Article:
Need To Strengthen Social Security's Beneficiary Reporting Requirements and Enforcement Authority

HRD-85-12: Published: Mar 22, 1985. Publicly Released: Mar 22, 1985.

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GAO reported on federal retirement overpayments to determine what portion of overpayments are caused by beneficiaries and how effectively the Social Security Administration (SSA) utilizes its sanctions to prevent and minimize improper reporting.

GAO found that, as of September 1984, retired and disabled beneficiaries and their dependents or survivors owed SSA about $2 billion, which represented about 1.4 million overpayments. About 60 percent of such overpayments, constituting two-thirds of all overpaid dollars, were caused by beneficiaries who misreported, reported late, or did not report events that would have reduced or eliminated benefits. Although most overpayments were refunded to the government, a small portion of funds were retained because SSA did not often use existing penalty authority, or the authority did not extend to all incidents that gave rise to beneficiary-caused overpayments. GAO believes that, although some overpayments cannot be avoided, most could be avoided or reduced if compliance procedures were better enforced.

Matter for Congressional Consideration

  1. Status: Closed - Not Implemented

    Comments: No legislation was introduced to amend title II of the Social Security Act.

    Matter: Congress should amend title II of the Social Security Act to: (1) require that beneficiaries who expect to earn more than the exempt amount submit an earnings estimate to SSA; (2) provide authority for SSA to assess penalties in cases where beneficiaries do not make reports within the prescribed time or fail to furnish an earnings estimate; (3) require penalties to be collected from persons no longer receiving benefits; (4) make the penalty structure more equitable by relating it to the amount of the overpayment and, if feasible, the lateness of the report; and (5) provide for the Secretary of Health and Human Services to waive penalty charges.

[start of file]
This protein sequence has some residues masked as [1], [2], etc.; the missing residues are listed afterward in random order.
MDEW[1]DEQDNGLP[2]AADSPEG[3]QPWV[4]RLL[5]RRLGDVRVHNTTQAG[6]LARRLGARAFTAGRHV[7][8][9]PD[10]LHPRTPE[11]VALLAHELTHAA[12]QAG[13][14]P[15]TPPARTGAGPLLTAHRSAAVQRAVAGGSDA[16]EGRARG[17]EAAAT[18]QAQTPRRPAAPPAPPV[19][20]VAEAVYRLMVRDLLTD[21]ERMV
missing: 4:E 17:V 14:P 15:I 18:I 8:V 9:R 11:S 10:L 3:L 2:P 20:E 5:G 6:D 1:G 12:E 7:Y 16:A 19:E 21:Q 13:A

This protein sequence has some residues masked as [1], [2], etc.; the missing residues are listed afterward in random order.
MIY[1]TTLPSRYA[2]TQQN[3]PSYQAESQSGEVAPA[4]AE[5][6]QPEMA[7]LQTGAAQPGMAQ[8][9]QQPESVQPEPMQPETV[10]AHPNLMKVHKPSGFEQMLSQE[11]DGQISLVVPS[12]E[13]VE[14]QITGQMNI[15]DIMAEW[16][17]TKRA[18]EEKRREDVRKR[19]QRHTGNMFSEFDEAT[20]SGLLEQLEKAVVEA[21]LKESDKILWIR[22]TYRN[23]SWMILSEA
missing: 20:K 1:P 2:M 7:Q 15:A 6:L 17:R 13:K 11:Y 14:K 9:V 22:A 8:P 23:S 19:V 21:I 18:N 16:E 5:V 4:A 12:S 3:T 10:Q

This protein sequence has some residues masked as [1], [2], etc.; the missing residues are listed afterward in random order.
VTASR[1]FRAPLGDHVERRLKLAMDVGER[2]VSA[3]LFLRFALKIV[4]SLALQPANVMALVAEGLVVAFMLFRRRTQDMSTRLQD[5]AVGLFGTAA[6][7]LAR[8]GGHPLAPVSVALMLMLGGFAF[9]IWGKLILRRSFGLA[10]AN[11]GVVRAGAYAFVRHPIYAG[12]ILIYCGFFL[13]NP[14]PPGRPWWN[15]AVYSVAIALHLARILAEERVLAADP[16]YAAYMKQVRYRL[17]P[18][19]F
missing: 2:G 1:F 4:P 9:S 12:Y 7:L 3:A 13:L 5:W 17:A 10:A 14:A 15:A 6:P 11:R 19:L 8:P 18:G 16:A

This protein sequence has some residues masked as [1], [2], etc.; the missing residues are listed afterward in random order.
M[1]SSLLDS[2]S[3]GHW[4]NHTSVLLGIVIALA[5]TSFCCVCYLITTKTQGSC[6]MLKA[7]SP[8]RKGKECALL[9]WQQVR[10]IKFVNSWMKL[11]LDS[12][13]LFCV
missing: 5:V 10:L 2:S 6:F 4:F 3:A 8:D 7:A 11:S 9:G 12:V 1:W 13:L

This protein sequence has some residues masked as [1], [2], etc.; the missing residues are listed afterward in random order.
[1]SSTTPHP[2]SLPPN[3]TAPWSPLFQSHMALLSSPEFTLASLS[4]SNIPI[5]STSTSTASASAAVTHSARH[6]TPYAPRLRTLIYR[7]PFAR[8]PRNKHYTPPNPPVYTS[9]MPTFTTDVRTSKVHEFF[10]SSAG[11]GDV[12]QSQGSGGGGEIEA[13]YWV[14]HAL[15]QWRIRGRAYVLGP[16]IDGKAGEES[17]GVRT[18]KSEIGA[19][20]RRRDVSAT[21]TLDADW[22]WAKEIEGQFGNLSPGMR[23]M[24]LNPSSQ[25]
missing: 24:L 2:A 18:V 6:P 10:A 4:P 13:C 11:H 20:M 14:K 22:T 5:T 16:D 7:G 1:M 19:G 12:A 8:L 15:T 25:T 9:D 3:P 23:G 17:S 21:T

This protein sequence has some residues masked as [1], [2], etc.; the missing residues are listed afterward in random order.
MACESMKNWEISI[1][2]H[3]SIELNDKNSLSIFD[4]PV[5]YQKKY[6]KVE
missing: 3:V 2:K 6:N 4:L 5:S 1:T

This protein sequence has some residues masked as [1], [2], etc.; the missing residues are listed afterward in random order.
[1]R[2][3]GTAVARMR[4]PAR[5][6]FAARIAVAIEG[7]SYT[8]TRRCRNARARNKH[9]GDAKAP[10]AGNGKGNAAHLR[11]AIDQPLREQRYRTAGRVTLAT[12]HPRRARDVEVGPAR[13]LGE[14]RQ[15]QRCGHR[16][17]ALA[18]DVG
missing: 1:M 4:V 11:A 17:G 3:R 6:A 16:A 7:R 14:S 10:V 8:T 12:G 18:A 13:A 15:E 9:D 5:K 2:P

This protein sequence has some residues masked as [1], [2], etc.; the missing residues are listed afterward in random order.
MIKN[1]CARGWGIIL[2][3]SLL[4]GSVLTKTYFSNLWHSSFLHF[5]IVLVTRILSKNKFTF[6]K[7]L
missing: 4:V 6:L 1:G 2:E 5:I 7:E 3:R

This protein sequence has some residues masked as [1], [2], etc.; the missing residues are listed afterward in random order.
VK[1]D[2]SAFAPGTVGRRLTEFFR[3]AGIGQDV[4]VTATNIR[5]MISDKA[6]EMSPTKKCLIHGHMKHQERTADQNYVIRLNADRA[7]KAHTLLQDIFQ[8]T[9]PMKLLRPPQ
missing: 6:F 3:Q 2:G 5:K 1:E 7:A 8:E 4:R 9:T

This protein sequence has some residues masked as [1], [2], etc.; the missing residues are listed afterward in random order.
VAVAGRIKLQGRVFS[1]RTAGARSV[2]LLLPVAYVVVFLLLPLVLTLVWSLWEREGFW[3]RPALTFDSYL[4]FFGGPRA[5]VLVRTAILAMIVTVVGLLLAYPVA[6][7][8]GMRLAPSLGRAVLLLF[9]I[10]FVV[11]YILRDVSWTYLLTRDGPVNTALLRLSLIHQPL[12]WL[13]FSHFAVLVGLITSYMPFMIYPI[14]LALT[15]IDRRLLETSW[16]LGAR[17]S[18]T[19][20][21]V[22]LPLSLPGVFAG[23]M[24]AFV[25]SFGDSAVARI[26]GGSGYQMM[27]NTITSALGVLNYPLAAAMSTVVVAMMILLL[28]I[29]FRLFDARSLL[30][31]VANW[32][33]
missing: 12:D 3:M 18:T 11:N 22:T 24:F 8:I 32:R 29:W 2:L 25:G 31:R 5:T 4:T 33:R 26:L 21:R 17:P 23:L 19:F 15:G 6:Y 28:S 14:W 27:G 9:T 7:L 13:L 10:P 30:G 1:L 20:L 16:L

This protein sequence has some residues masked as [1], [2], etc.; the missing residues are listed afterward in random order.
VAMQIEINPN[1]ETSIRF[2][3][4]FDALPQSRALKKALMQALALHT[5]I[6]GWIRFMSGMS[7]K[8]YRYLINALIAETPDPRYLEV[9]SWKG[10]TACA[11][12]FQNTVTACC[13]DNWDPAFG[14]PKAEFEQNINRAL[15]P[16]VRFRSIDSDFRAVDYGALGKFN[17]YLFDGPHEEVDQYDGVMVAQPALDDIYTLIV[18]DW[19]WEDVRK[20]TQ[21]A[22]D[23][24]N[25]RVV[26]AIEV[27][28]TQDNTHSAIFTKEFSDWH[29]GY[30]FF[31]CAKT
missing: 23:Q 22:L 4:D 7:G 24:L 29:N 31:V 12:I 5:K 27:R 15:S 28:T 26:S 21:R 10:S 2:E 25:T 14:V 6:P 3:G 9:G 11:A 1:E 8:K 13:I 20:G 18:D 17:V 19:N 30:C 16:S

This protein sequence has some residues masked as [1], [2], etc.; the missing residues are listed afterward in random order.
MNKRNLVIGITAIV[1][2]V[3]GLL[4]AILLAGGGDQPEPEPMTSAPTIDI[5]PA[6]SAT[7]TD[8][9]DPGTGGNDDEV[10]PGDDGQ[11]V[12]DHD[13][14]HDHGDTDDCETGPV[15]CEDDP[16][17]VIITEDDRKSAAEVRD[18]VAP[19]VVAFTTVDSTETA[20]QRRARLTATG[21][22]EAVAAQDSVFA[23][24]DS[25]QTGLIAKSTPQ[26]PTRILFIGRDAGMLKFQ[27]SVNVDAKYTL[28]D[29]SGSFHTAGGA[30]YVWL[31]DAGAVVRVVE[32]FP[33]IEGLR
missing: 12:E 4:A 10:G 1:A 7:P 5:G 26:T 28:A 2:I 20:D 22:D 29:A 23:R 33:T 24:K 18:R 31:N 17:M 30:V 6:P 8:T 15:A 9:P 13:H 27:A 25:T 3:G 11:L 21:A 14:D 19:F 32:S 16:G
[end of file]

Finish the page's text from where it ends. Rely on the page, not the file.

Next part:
Recommendation for Executive Action

  1. Status: Closed - Implemented

    Comments: SSA has made some improvements in its penalty process. In April 1986, it automated the assessment, control, and collection of penalties arising from the earnings test, the most frequent cause of overpayments. Plans for a comprehensive National Debt Management System to cover all debts and penalties still exist. However, the plans continue to change and so does the date for implementation.

    Recommendation: The Secretary of Health and Human Services should direct the Commissioner of Social Security to improve the management of the current penalty process. Specifically, SSA should: (1) ensure that repayment history and other data needed to make the decision to assess a penalty are available at the time the initial decision is made and that penalty decisions are documented; and (2) review all penalty decisions before they become finalized to identify and correct inconsistent application of the penalty procedures.

    Agency Affected: Department of Health and Human Services


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